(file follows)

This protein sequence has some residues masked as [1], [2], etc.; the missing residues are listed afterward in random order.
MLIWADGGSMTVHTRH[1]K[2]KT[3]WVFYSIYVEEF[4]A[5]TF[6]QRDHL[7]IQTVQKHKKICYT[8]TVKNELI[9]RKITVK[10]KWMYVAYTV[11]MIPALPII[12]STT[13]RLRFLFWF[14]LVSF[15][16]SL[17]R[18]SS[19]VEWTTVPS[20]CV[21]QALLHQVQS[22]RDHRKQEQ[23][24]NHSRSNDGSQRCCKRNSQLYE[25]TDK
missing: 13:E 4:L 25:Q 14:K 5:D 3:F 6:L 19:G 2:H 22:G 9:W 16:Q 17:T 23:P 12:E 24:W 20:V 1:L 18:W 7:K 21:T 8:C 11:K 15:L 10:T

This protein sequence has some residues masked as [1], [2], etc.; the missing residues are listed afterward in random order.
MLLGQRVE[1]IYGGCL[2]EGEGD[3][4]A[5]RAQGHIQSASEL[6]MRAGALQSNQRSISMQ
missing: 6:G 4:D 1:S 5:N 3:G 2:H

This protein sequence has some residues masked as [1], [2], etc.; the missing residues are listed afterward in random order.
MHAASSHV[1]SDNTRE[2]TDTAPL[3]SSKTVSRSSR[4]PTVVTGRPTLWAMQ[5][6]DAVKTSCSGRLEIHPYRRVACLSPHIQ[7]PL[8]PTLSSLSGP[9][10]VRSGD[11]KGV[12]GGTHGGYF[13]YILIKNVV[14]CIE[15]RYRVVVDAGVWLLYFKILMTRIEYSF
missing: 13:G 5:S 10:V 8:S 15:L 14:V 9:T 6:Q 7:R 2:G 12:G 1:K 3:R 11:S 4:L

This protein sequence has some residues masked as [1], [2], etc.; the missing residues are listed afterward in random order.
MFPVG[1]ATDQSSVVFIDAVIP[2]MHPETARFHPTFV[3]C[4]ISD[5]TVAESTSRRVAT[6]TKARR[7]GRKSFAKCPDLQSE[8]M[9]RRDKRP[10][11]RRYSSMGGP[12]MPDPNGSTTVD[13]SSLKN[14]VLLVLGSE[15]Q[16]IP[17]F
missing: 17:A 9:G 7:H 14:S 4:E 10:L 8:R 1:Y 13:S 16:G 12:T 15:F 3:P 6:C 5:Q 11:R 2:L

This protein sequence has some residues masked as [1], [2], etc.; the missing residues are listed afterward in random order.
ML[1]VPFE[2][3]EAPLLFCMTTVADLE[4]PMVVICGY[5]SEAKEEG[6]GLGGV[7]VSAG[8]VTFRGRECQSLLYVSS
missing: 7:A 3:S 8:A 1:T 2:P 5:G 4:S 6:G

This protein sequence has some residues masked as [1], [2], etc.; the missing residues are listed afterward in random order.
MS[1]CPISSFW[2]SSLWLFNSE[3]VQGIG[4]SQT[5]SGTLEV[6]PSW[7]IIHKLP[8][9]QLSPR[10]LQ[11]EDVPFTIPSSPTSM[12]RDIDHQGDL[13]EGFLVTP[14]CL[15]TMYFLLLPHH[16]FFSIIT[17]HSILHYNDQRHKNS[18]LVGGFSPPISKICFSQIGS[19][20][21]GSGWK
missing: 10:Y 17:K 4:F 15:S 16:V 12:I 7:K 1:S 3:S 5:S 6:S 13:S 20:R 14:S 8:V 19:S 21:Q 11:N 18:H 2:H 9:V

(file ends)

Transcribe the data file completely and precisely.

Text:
This protein sequence has some residues masked as [1], [2], etc.; the missing residues are listed afterward in random order.
MLIWADGGSMTVHTRH[1]K[2]KT[3]WVFYSIYVEEF[4]A[5]TF[6]QRDHL[7]IQTVQKHKKICYT[8]TVKNELI[9]RKITVK[10]KWMYVAYTV[11]MIPALPII[12]STT[13]RLRFLFWF[14]LVSF[15][16]SL[17]R[18]SS[19]VEWTTVPS[20]CV[21]QALLHQVQS[22]RDHRKQEQ[23][24]NHSRSNDGSQRCCKRNSQLYE[25]TDK
missing: 13:E 4:L 25:Q 14:K 5:D 3:F 6:L 19:G 2:H 22:G 9:W 16:Q 17:T 23:P 12:E 24:W 20:V 1:L 18:W 7:K 21:T 8:C 11:K 15:L 10:T

This protein sequence has some residues masked as [1], [2], etc.; the missing residues are listed afterward in random order.
MLLGQRVE[1]IYGGCL[2]EGEGD[3][4]A[5]RAQGHIQSASEL[6]MRAGALQSNQRSISMQ
missing: 6:G 4:D 1:S 5:N 3:G 2:H

This protein sequence has some residues masked as [1], [2], etc.; the missing residues are listed afterward in random order.
MHAASSHV[1]SDNTRE[2]TDTAPL[3]SSKTVSRSSR[4]PTVVTGRPTLWAMQ[5][6]DAVKTSCSGRLEIHPYRRVACLSPHIQ[7]PL[8]PTLSSLSGP[9][10]VRSGD[11]KGV[12]GGTHGGYF[13]YILIKNVV[14]CIE[15]RYRVVVDAGVWLLYFKILMTRIEYSF
missing: 13:G 5:S 10:V 8:S 15:L 14:V 9:T 6:Q 7:R 2:G 12:G 1:K 3:R 11:S 4:L

This protein sequence has some residues masked as [1], [2], etc.; the missing residues are listed afterward in random order.
MFPVG[1]ATDQSSVVFIDAVIP[2]MHPETARFHPTFV[3]C[4]ISD[5]TVAESTSRRVAT[6]TKARR[7]GRKSFAKCPDLQSE[8]M[9]RRDKRP[10][11]RRYSSMGGP[12]MPDPNGSTTVD[13]SSLKN[14]VLLVLGSE[15]Q[16]IP[17]F
missing: 17:A 9:G 7:H 14:S 4:E 10:L 8:R 1:Y 13:S 16:G 12:T 15:F 3:P 6:C 5:Q 11:R 2:L

This protein sequence has some residues masked as [1], [2], etc.; the missing residues are listed afterward in random order.
ML[1]VPFE[2][3]EAPLLFCMTTVADLE[4]PMVVICGY[5]SEAKEEG[6]GLGGV[7]VSAG[8]VTFRGRECQSLLYVSS
missing: 7:A 3:S 8:A 1:T 2:P 5:G 4:S 6:G

This protein sequence has some residues masked as [1], [2], etc.; the missing residues are listed afterward in random order.
MS[1]CPISSFW[2]SSLWLFNSE[3]VQGIG[4]SQT[5]SGTLEV[6]PSW[7]IIHKLP[8][9]QLSPR[10]LQ[11]EDVPFTIPSSPTSM[12]RDIDHQGDL[13]EGFLVTP[14]CL[15]TMYFLLLPHH[16]FFSIIT[17]HSILHYNDQRHKNS[18]LVGGFSPPISKICFSQIGS[19][20][21]GSGWK
missing: 10:Y 17:K 4:F 15:S 16:V 12:I 7:K 1:S 3:S 5:S 6:S 13:S 20:R 14:S 8:V 19:S 21:Q 11:N 18:H 2:H 9:V